Not long out of college, with a contract position in a government broadcasting facility and a little bit of money in my pocket, I purchased a Mac Quadra 700 and a product called Digital Film from SuperMac. Digital Film claimed to be a complete TV studio on a card (it wasn’t) and bundled with it was a new software package called CoSA After Effects, version 1.
Like most 22-year olds, I finished college without a specific career in mind. I thought about pursuing interactive art, or maybe working as a video editor. Then, while working in the trenches of the nascent motion graphics industry, I realized Adobe After Effects meant I didn’t have to choose.
As a visual effects supervisor at Pixomondo, there’s never a dull moment. Working in visual effects is fast-paced, and we’re always pushing the limits of what can be done. Throughout my career, I’ve had the opportunity to work on a number of really great projects. I started out mainly as a digital compositor and naturally evolved into visual effects, compositing, and computer graphics. It’s been really incredible to be a part of films like The Day After Tomorrow, Sin City, Spider-Man, Shutter Island, and Hugo. I can only hope that I can continue to work on more projects like these that push the limits of visual effects.
This story may be simple to you but for me it was a very big step and one of the million reasons that made me fall in love with After Effects. My university professor told the students to choose any product to make a TV commercial or animation. I choose a yogurt drink, called Tip-Top.
Since I did not have a high-performance computer and my fellow students were using 3DS Max to make their animation, I had to trick myself into believing that I still could do better than they did. I decided to make an animation with After Effects with a variety of images and vector graphics.
I sat in front of my computer at 6:30pm, eating dinner while I worked, and fifteen hours later, I realized I transformed myself into a zombie. I had lost my sense of time and didn’t event sleep until I had to render my animation.
When the project presentation came, all of my classmates showcased their work. They were good, and some not-so-good, and it’s my turn to present. Would my animation be seen as good since I didn’t have the expensive camera or high-performance computer? The answer was yes! My professor and classmates found my animation to be awesomely creative and they appreciated my ability to add color and sound to my animation. My animation was so popular that I now have the nickname “Tip-Top” and my animation was listed as one of the finalist by the judges.
I like to tell people that seeing Star Wars (the original) in the theater changed the course of my life. But the truth is that while seeing the film introduced me to visual effects – it didn’t actually allow me to create them. It would be a long time before I could, but from that point forward I had an intense curiosity about how special effects were realized.
For the next 2 decades it was like having a huge crush on someone out of my league – while I’d have loved to be able to truly experience creating VFX, I was only going to be able to admire the idea from afar. In fact, though I was majoring in psychology (something that prepared me for Hollywood more than I expected) my first paper in college was a short story about how I was working as the director of VFX. But it was just a fantasy - not something I ever thought I’d actually do.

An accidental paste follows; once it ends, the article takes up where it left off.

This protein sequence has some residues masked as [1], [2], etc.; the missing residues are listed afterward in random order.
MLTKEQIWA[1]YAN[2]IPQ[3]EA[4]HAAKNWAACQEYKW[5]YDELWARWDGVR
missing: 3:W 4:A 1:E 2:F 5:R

Late in December of 2009, my brother in law asked me to send him any old photos that I had of my sister as she was turning 60 in early January of 2010. I emailed him all the pictures that I had of her. I then thought that it would be nice if I could put together a slide show of all the pics that I sent.
I turned to my computer and uploaded them into Windows Movie Maker and made a cute little slide show which I put on a DVD and sent it to her in a birthday card. Her response was enough to encourage me to look deeper into this new hobby that I enjoyed.
My very first editing software that I ever laid hands on was Final Cut Pro. I learned it at school. I never new anything about After Effects until I started watching videos on YouTube.
I was silly enough to think that I can do anything I wanted on Final Cut until my friend turned me towards Adobe software. I was instantly hooked and the amount of tutorials available on YouTube made my life easier.
I’m very happy to see my progress after a year and it’s great to see companies such as Video Copilot and Red Giant create awesome plugins that just make After Effects better. I’m grateful for Adobe and their great business and there is no turning back!
My video: http://www.youtube.com/watch?v=5J604oVLBR0
Developing After Effects is one of the most rewarding things in my life. Coming straight out of college with a background in art, film, animation, and computer science, I was lucky enough to land a position as a computer scientist on the After Effects team.
Five years later and I’m loving the experience more than ever. Not only do I feel an immense sense of pride for the quality and breadth of the product, but I am also humbled by my exceptional coworkers who tirelessly devote themselves to pushing the limits on a tool that has the power to brighten the world through its creative outlets. I love After Effects because at the heart of everyone that uses it is an artist that is waiting to unleash their ideas and voice.
The Adobe After Effects 20th Anniversary Scavenger Hunt Promotion
(A Random Drawing Promotion)
2013 OFFICIAL RULES:
NO PURCHASE NECESSARY TO ENTER OR WIN. A PURCHASE OR PAYMENT OF ANY KIND WILL NOT INCREASE YOUR CHANCES OF WINNING. YOU MUST BE 18 YEARS OF AGE (OR THE AGE OF MAJORITY, WHICHEVER IS OLDER) AND A LEGAL RESIDENT OF THE FIFTY (50) UNITED STATES (EXCLUDING RHODE ISLAND) TO PARTICIPATE. VOID WHERE PROHIBITED.
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